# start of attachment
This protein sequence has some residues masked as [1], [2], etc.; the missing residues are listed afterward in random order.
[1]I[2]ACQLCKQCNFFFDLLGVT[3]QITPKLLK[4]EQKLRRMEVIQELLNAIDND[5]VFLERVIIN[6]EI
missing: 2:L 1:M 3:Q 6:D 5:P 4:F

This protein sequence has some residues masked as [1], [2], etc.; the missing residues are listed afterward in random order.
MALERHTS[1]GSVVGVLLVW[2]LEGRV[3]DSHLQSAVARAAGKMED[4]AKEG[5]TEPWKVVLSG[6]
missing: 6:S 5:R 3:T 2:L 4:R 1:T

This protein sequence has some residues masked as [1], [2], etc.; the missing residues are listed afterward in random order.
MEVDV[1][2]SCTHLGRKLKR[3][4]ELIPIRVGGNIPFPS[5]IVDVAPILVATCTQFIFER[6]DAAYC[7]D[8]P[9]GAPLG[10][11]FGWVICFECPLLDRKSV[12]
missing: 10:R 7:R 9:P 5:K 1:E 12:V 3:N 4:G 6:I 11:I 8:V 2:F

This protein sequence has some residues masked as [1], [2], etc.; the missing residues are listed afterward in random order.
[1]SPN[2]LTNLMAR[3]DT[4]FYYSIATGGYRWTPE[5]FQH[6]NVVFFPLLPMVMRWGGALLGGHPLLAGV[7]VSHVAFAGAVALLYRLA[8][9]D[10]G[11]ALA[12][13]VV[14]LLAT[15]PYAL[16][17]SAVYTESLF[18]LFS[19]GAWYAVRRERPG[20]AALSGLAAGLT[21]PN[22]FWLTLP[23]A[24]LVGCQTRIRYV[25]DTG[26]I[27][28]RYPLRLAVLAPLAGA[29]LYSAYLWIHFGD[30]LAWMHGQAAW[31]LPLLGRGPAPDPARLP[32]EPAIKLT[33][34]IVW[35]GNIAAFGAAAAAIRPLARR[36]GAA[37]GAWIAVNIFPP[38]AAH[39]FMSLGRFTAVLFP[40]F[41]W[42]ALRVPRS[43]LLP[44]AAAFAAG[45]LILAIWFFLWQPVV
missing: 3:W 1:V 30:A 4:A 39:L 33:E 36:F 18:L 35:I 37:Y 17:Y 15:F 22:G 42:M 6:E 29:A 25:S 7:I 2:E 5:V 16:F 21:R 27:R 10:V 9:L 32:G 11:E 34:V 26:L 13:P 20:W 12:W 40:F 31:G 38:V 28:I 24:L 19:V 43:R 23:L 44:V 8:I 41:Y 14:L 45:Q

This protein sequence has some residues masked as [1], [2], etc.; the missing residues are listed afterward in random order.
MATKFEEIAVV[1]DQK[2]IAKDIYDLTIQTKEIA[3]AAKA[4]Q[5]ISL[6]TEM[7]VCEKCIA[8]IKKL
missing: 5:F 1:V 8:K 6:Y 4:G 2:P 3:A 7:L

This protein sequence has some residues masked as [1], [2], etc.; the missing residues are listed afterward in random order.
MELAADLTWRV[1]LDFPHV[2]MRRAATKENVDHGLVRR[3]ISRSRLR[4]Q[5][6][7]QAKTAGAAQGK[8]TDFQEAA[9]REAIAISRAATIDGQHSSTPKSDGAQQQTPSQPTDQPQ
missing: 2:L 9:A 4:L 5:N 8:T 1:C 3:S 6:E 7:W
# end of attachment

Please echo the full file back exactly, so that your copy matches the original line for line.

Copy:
This protein sequence has some residues masked as [1], [2], etc.; the missing residues are listed afterward in random order.
[1]I[2]ACQLCKQCNFFFDLLGVT[3]QITPKLLK[4]EQKLRRMEVIQELLNAIDND[5]VFLERVIIN[6]EI
missing: 2:L 1:M 3:Q 6:D 5:P 4:F

This protein sequence has some residues masked as [1], [2], etc.; the missing residues are listed afterward in random order.
MALERHTS[1]GSVVGVLLVW[2]LEGRV[3]DSHLQSAVARAAGKMED[4]AKEG[5]TEPWKVVLSG[6]
missing: 6:S 5:R 3:T 2:L 4:R 1:T

This protein sequence has some residues masked as [1], [2], etc.; the missing residues are listed afterward in random order.
MEVDV[1][2]SCTHLGRKLKR[3][4]ELIPIRVGGNIPFPS[5]IVDVAPILVATCTQFIFER[6]DAAYC[7]D[8]P[9]GAPLG[10][11]FGWVICFECPLLDRKSV[12]
missing: 10:R 7:R 9:P 5:K 1:E 12:V 3:N 4:G 6:I 11:I 8:V 2:F

This protein sequence has some residues masked as [1], [2], etc.; the missing residues are listed afterward in random order.
[1]SPN[2]LTNLMAR[3]DT[4]FYYSIATGGYRWTPE[5]FQH[6]NVVFFPLLPMVMRWGGALLGGHPLLAGV[7]VSHVAFAGAVALLYRLA[8][9]D[10]G[11]ALA[12][13]VV[14]LLAT[15]PYAL[16][17]SAVYTESLF[18]LFS[19]GAWYAVRRERPG[20]AALSGLAAGLT[21]PN[22]FWLTLP[23]A[24]LVGCQTRIRYV[25]DTG[26]I[27][28]RYPLRLAVLAPLAGA[29]LYSAYLWIHFGD[30]LAWMHGQAAW[31]LPLLGRGPAPDPARLP[32]EPAIKLT[33][34]IVW[35]GNIAAFGAAAAAIRPLARR[36]GAA[37]GAWIAVNIFPP[38]AAH[39]FMSLGRFTAVLFP[40]F[41]W[42]ALRVPRS[43]LLP[44]AAAFAAG[45]LILAIWFFLWQPVV
missing: 3:W 1:V 30:A 4:A 39:L 33:E 36:F 18:L 35:I 37:Y 17:Y 15:F 22:G 42:M 6:E 29:A 25:S 7:I 2:E 5:V 16:F 21:R 27:R 10:V 9:L 32:G 11:E 34:V 26:L 13:P 20:W 12:W 40:F 31:G 38:V 28:I 24:L 19:V 43:R 23:L 44:V 8:I 41:Y 14:L 45:Q

This protein sequence has some residues masked as [1], [2], etc.; the missing residues are listed afterward in random order.
MATKFEEIAVV[1]DQK[2]IAKDIYDLTIQTKEIA[3]AAKA[4]Q[5]ISL[6]TEM[7]VCEKCIA[8]IKKL
missing: 5:F 1:V 8:K 6:Y 4:G 2:P 3:A 7:L

This protein sequence has some residues masked as [1], [2], etc.; the missing residues are listed afterward in random order.
MELAADLTWRV[1]LDFPHV[2]MRRAATKENVDHGLVRR[3]ISRSRLR[4]Q[5][6][7]QAKTAGAAQGK[8]TDFQEAA[9]REAIAISRAATIDGQHSSTPKSDGAQQQTPSQPTDQPQ
missing: 2:L 9:A 4:L 5:N 8:T 1:C 3:S 6:E 7:W